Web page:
• The gospel is central to faith in God. There is no other name, no other way to know God.
  • The gospel is central to the church. It is the centre and circumference of the church’s existence. We exist because of the gospel, we exist for the cause of the gospel. If we forget the gospel we are in trouble! The great need of our world is not more politics or education it is salvation – a saviour.
  • The gospel is essential to the Christian life – without it we are in trouble. The gospel is as essential to the Christian life as it is to salvation.

Five problems we face today concerning the gospel:

  1. The me gospel, or the gospel as a therapy: in the modern western world of the 21st century it’s all about me, my story, what’s in it for me, and for many the gospel has simply become a means of self-improvementit’s about me, what it does for me, and a home in heaven when I die. In our therapeutic society the gospel then becomes simply another competing therapy, something to help soothe away the trials and pains of life. When we do this we make the gospel subjective, inward. It’s about what I do or don’t feel. In one sense that’s about as far from the gospel as you can get.
  2. An overemphasis on our role in the gospel that leads to confusion: modern evangelical revivalism has placed a lot of emphasis on inviting Jesus into our hearts; on our repentance, our faith, our decision in making Jesus our/my personal Lord and Saviour. So it becomes more about what I do than what he has done, and the outcome of that type of thinking is that it then causes me/us to look inwardly for assurance instead of outwardly. We ask the questions, have I believed enough? Did I do it in the right way? Is he there?
  3. A blurring of the gospel: over recent years some in evangelical circles have reworked the gospel, and now speak of final justification. In other words we receive grace to change our lives and the change results in our ultimate justification which is nothing short of the Roman Catholic teaching on infused righteousness!
  4. A lack of the knowledge of God: How many are aware today of the awesome holiness of God? Much today is made of the love of God, and what we have is no more than ‘sloppy agape’ as someone has put it. We must not speak of the love of God at the expense of his absolute (and terrifying) holiness. That is to trivialise God, to make himj in our image. In fact it is only in the light of God’s awesome holiness that is resplendent and amazing love shines through!
  5. A lack of the knowledge of sin: Today it is common to say that humaity is sick, but the Bible says it’s worse than that, humanities problem is utter sinfulness and rebellion. We have fallen totally.

When sin is no longer an issue, and God’s holiness and wrath no longer a problem, Christ’s cross is no longer needed as the solution. You will NEVER understand the gospel without the knowledge of God and the knowledge of sin.

What is the Gospel?

  1. The gospel is first and foremost an objective announcement about what God has done in Christ. The gospel calls us to look away from ourselves, our world. It is UNREPEATABLE FACTS. It is God’s story. God has ACTED. It’s not about us, how he fits into our story but how we fit into his! Mark 1:1: “The beginning of the gospel of Jesus Christ, the Son of God.”“This Jesus God raised up, and of that we all are witnesses. Being therefore exalted at the right hand of God, and having received from the Father the promise of the Holy Spirit, he has poured out this that you yourselves are seeing and hearing. ….. Let all the house of Israel therefore know for certain that God has made him both Lord and Christ, this Jesus whom you crucified.”” (Act 2:32, 33, 36). We do not make Christ Lord, or Saviour. God has made him such already.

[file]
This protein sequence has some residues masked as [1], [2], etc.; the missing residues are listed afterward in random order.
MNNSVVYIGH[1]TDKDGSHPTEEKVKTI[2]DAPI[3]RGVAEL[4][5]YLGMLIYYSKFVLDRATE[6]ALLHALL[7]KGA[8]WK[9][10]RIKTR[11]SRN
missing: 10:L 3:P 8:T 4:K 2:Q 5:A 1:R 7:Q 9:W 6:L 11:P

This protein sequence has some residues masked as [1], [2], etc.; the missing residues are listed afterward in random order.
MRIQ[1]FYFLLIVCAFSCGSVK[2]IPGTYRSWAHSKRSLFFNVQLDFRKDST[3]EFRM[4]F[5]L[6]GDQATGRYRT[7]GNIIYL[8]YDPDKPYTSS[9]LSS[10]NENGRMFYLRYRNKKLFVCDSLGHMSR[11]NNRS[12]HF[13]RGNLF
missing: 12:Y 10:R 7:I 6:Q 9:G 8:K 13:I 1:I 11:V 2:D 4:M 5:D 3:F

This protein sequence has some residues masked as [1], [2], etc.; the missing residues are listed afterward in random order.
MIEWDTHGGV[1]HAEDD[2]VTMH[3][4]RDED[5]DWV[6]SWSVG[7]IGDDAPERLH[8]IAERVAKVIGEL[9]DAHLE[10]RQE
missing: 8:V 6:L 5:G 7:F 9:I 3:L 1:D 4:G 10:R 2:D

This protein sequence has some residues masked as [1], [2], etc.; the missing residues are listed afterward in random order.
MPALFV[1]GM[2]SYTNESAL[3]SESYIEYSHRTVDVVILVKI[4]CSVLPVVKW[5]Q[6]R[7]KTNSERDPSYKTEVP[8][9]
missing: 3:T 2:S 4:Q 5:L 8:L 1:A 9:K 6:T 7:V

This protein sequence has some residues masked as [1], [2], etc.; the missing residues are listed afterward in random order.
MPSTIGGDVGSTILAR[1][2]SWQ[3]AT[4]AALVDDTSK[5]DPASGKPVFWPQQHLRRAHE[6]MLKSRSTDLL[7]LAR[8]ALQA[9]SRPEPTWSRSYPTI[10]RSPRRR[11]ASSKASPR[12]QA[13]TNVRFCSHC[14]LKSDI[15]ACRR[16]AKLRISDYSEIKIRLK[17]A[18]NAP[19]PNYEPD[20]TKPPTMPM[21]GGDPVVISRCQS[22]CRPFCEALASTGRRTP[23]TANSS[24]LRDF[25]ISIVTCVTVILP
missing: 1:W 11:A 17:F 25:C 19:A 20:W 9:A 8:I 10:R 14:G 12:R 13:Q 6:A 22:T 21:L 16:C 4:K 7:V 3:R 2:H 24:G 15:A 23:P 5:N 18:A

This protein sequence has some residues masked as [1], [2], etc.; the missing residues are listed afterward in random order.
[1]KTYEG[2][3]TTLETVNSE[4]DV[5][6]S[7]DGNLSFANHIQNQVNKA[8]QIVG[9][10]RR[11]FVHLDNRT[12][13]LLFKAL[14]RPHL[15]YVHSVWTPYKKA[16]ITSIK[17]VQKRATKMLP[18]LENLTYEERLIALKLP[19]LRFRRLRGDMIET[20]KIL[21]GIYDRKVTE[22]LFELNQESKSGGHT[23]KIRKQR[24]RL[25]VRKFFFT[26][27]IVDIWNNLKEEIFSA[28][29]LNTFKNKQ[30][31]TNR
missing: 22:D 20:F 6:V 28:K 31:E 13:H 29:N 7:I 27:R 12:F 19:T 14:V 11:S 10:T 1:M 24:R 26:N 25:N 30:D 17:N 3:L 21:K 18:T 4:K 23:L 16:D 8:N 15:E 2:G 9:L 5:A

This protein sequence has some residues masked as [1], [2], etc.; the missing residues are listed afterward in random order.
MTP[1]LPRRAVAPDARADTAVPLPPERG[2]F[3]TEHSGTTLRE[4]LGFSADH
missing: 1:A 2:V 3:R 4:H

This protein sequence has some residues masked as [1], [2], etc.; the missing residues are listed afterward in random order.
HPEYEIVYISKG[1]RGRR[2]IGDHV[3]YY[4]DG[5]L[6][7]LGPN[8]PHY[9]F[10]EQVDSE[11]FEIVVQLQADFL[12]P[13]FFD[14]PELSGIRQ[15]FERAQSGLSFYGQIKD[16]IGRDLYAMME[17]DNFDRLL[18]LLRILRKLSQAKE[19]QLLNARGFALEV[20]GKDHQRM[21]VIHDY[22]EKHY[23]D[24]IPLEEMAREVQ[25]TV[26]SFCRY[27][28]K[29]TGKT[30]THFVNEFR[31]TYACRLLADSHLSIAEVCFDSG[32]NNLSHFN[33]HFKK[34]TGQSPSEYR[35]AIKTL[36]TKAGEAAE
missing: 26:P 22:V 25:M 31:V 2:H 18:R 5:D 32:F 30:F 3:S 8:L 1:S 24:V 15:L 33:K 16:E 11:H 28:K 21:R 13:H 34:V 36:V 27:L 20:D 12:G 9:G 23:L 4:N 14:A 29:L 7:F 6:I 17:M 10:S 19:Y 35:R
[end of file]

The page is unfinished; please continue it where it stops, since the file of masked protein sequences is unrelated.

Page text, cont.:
2. The gospel announces a different relationship with God based on Christ. Everyone is in some kind of relationship to God whether they like it, realise it, or not. The question is what kind of relationship? The gospel brings about a changed relationship to God. It is not how God might help us in our world but how we might be right with him in His. The gospel is not about how we become Christians, it is the message about Christ that brings about conversion. God justifies the ungodly! We confess Christ as Lord and Saviour; We surrender to his claims, it is not something we make him to be for us. The gospel then is an objective announcement based on the facts of Christ’s life, death and resurrection, not a subjective experience based on how we feel.
  3. The gospel is a life transforming message. The Gospel doesn’t depend on anything in us. It is an external word, outside and beyond us, but near to us in Christ, and made real to us by the Spirit. It is both a justifying and transforming word. We are made new n Christ.

Sanctification is a ‘lifelong process of letting that Good News sink in and responding appropriately.’ If we do not understand the gospel and its justifying message it will not be long before our sanctification becomes our justification – We can only fulfil the imperatives of Scripture when we’ve understood the gospel.

Some practical aspects

  • Our worship: it’s about the Big Story, not our little one. it’s about remembering, rehearsing & proclaiming. It’s all about HIM. Taking our eyes off our tiny little lives and reconnecting with HiStory. As we do this the church will be what it should be, a well of living water in the wilderness.
  • Our faith: We personally need to drink and drink again of the well of salvation. It is not only the power of God unto salvation for the unsaved but also for those who are saved. It takes the emphasis off ourselves and puts it on Christ. If we don’t, as I said before, our sanctification will become our justification rather than our justification fuelling our sanctification.
  • Our witness: we are not witnesses to our selves, but Christ and his Word. We should “not be ashamed of the gospel,” for there is no other name, no other faith, no other person, no other way – Jesus only is our nessage.

We need to focus on faithfulness to the gospel, not fads (they come and go), not programs (I’m not saying they all bad, but they can become the thing!), or goals. What we win people with, we have to keep them with. If you win them with music you keep them with music. If you win them with the latest thing you have to keep them with the latest thing. Fads come and go and we must be careful not to get drawn into them. The Gospel though is timeless and must be the reason. We are here to preach Jesus.

  • We need then to be preaching the gospel in all that we do. Everything needs to be gospel oriented.
  • We need to be calling people to repent and believe in Christ, who alone can save.

The church needs to be and must be Gospel centred, the gospel must guide and direct its whole focus. Jesus said, “GO into all the world and preach the gospel” The gospel IS the good news. Jesus Christ has lived and died and risen again. He is the Saviour. There is salvation in no other. The gospel must be at the centre of all that we do.